The notes began arriving, one after another, last Wednesday morning before most rational people have even gotten out of bed. Each had the same question and theme: How can we help?
There was a column in this space that day about a proud, dignified woman named Shirley Simmons who raised a good son in the middle of Roxbury back in the 1970s when the wrong choices beckoned around every turn. The boy, Darryl Williams, was a solid student, a graceful athlete, an expert artist, and an accomplished musician, all of which came to an end on a football field in Charlestown on a Friday afternoon in 1979.
Williams was a receiver for Jamaica Plain High, and during halftime of a game against Charlestown, a shot rang out from the rooftop of a nearby project. A bullet hit Williams in the neck. He collapsed to the grass, never to walk or use his arms again, a paraplegic until his death two years ago this week.
Boston, already smoldering over court-ordered busing, was ready to combust anew, until Shirley Simmons went to the pulpit of her Roxbury church that Sunday morning and pleaded for prayer over protest. Darryl would soon remind people that it wasn’t all white people who shot him, just three white teenagers, two of whom were convicted in the case.
The city stayed calm. The world moved on. But Darryl was left to cope with his new reality, and Shirley to care for her only son.
The rub to last week’s column was that Shirley Simmons’ mortgage bank was sending her letters, and they weren’t thank you notes for her amazing grace. They were foreclosure threats. Those decades took a financial toll, Shirley was three months behind, and she was about to get thrust from the Milton house where she lived for the last 30 years.
So back to last Wednesday morning. A reader named John wrote, “I grew up in Charlestown. I would like to help.’’ Minutes later, a guy named Herb asked, “How much does she need?’’ Dana asked: “How can I help?’’ Anne said, “It’s our job, as ordinary citizens, to honor and take care of the Shirley Simmons around us.’’ On it went, nonstop e-mail, from financiers, the elderly, lawyers, and local church leaders.
By Wednesday afternoon, four civic-minded Bostonians pledged $32,000, far more than the $6,600 that Shirley was behind. I asked Richard Lapchick, the former Northeastern University academic and a friend of Darryl Williams, to oversee the response. He’s now the director of the Institute for Diversity and Ethics in Sport at the University of Central Florida, and he revived a long-dormant account on Darryl’s behalf. I listed the address on Bostonglobe.com, and gave it out to any readers that asked.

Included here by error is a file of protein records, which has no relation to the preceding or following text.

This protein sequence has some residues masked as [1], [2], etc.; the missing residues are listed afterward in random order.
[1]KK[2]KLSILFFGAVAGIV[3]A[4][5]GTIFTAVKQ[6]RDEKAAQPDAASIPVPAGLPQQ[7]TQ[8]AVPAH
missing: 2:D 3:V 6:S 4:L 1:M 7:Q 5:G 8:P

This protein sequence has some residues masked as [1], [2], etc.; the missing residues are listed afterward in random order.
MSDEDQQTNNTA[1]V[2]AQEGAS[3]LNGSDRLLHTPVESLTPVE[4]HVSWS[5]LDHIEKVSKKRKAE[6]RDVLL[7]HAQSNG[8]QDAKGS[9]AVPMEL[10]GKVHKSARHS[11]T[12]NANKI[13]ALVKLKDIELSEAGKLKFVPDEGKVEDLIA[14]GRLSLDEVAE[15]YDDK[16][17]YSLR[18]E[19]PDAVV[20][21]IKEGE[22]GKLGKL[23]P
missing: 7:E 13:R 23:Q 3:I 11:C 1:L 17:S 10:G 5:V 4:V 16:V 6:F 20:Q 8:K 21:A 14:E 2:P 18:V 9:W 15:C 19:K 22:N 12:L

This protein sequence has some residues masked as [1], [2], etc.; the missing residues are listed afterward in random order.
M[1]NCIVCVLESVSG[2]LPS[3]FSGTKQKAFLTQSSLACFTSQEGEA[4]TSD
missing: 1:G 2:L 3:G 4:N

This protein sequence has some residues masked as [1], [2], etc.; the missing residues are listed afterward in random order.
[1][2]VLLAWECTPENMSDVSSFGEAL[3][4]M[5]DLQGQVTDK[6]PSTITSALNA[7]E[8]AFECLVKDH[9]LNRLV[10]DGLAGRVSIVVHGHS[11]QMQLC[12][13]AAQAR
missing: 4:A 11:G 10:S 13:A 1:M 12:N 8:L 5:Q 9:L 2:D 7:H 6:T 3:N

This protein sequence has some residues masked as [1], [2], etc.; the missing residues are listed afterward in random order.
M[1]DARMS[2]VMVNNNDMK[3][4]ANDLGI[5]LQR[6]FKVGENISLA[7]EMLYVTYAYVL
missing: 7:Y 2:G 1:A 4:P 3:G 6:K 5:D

By Friday, StonehamBank agreed to delay foreclosure proceedings. Shirley Simmons called, overwhelmed by events, repeating over and again, “I can’t believe it.’’
On Monday, Lapchick checked the mail for the Darryl Williams fund for the first time. “Are you sitting down?’’ he asked me on the phone. “There’s over $30,000 in checks.’’ Normally reserved, he nearly shouted with joy. That guy, Herb - he sent ten grand. Another $5,000 arrived the next day, for a running total of $60,000. The total balance on the mortgage is about $245,000.
The effort continues. John Schall, the owner of Fire + Ice, the Harvard Square restaurant, is planning a fundraiser for June 6 (617-547-9007). Senator John Kerry’s staff is trying to move the loan to a bank with better terms. Two other businessmen are seeking the same thing.
StonehamBank has been paid what it’s owed. The rest of the money will be kept in an account dedicated to future mortgage payments. At least for the near term, Shirley Simmons will stay in her Milton house. Globe readers wouldn’t have it any other way.
The Darryl Williams Fund
The National Consortium for Academics and Sport
University of Central Florida, College of Business Administration
4000 Central Florida Blvd.
Orlando, FL 32816
Please make checks payable to The National Consortium for Academics and Sport, and write The Darryl Williams Fund in the memo space. Shirley will get 100 percent of any donation in a fund that will be used exclusively for her mortgage.
Brian McGrory is a Globe columnist. He can be reached at firstname.lastname@example.org.